Jerome Lecat is an entertaining presenter, but the product is what impressed me. Scality make a software-only scale out storage solution called the RING, so-called because of the ring-topology at the heart of its architecture.

I’ve dug into the details courtesy of a technical whitepaper you can get from the Scality website for the low, low price of fake contact details. It’s a fairly straightforward multi-layer architecture where each software layer performs a specific function.

The protocol at the core of the RING architecture is based on Chord, introduced in a 2001 paper from MIT [PDF]. It is reminiscent of other scale-out protocols like PAXOS or Raft, but it seems to focus on an ability to scale to very large number of nodes without needing to know about the overall state of the network, just the status of a subset of nodes that are nearby. Scality have made their own extension and adaptations to Chord, and used it as part of the overall storage service.

Layered on top of this core functionality is some policy based data protection (replication and erasure coding based) and self-healing capabilities. The erasure coding implementation keeps the data chunks intact, adding parity data, rather than re-encoding the data as intermingled data+parity chunks. This speeds up reads, and means the relatively costly erasure coding calculations only need to be performed on rebuilds.

Accessing the storage is performed through an access layer (funny that) using Connectors. Scality has an object storage heritage, but the underlying object store also has a native scale out filesystem called SOFS that uses an internal distributed database called MESA to store the file metadata (inodes, directory hierarchy information,etc.). It’s not clear to me how SOFS/MESA and the Chord keyspace and distributed hash table interact, so there’s something I can ask during CFD1.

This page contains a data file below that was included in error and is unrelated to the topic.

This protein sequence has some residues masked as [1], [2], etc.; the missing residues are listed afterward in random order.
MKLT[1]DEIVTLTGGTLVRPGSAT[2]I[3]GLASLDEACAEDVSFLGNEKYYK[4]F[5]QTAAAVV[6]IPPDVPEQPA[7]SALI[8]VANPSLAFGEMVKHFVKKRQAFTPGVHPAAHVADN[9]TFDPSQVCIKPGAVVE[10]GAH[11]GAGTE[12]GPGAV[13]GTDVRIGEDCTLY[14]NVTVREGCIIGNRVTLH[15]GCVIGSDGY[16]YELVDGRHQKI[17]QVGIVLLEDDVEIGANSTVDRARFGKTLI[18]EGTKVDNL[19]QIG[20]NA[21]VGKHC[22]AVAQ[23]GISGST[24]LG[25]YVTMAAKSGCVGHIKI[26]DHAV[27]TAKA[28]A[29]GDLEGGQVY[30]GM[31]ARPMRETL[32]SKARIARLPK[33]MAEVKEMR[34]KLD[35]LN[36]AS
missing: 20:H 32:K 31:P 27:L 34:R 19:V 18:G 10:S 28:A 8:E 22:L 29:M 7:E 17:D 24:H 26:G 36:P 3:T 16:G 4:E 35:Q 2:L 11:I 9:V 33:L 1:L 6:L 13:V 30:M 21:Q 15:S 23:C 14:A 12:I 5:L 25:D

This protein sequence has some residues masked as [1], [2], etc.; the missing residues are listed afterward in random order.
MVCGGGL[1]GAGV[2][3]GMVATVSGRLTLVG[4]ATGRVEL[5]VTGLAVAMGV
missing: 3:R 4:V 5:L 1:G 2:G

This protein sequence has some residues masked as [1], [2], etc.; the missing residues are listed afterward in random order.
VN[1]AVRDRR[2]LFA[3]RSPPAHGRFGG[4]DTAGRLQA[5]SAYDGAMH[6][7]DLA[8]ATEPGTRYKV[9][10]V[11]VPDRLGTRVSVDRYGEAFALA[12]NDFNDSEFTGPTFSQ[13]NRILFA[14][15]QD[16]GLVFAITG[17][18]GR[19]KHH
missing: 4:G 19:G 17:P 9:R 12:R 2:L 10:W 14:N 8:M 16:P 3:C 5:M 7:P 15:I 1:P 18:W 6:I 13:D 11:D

Scality uses an AWS S3 compatible API as well as its own native REST API for object access. AWS S3 is the de facto standard for object storage access now, so we should all just settle on the basic semantics of the protocol and move on. Scality also supports OpenStack SWIFT and Cinder, but also Glance and Manila somehow, which intrigues me. I’m not an OpenStack guru, so I’ll be interested to hear more about how Scality interacts with OpenStack in these different ways.

Scality also supports NFSv3, SMB 2.0, and Linux FUSE for filesystem access, which talks to SOFS. Scality claim this is an improvement over some competitors that use a gateway approach to filesystem access, but really the Connectors are a gateway to the underlying system. The gateway mechanism is just baked into the product, so yes it probably does provide some advantages, but again I’d like to know more.

It’s still pretty great that the one system can speak all of these different protocols. There’s no block access, but I’m ok with that, because LUNs are stupid and need to die.

RING v6 adds a bunch of enterprise features as well, such as Identity and Access Management through Active Directory integration, and Single Sign On via SAML assertions. These kinds of features make systems more attractive to enterprises because they can interoperate with the existing infrastructure, processes, and systems that an enterprise already has.

Newfangled startup things are fine for point solutions where you really need something new, but once you start extending into the rest of the organisation from your comfy toehold, you start needing to play well with others.

Scality are definitely one to watch, and I look forward to learning more about them.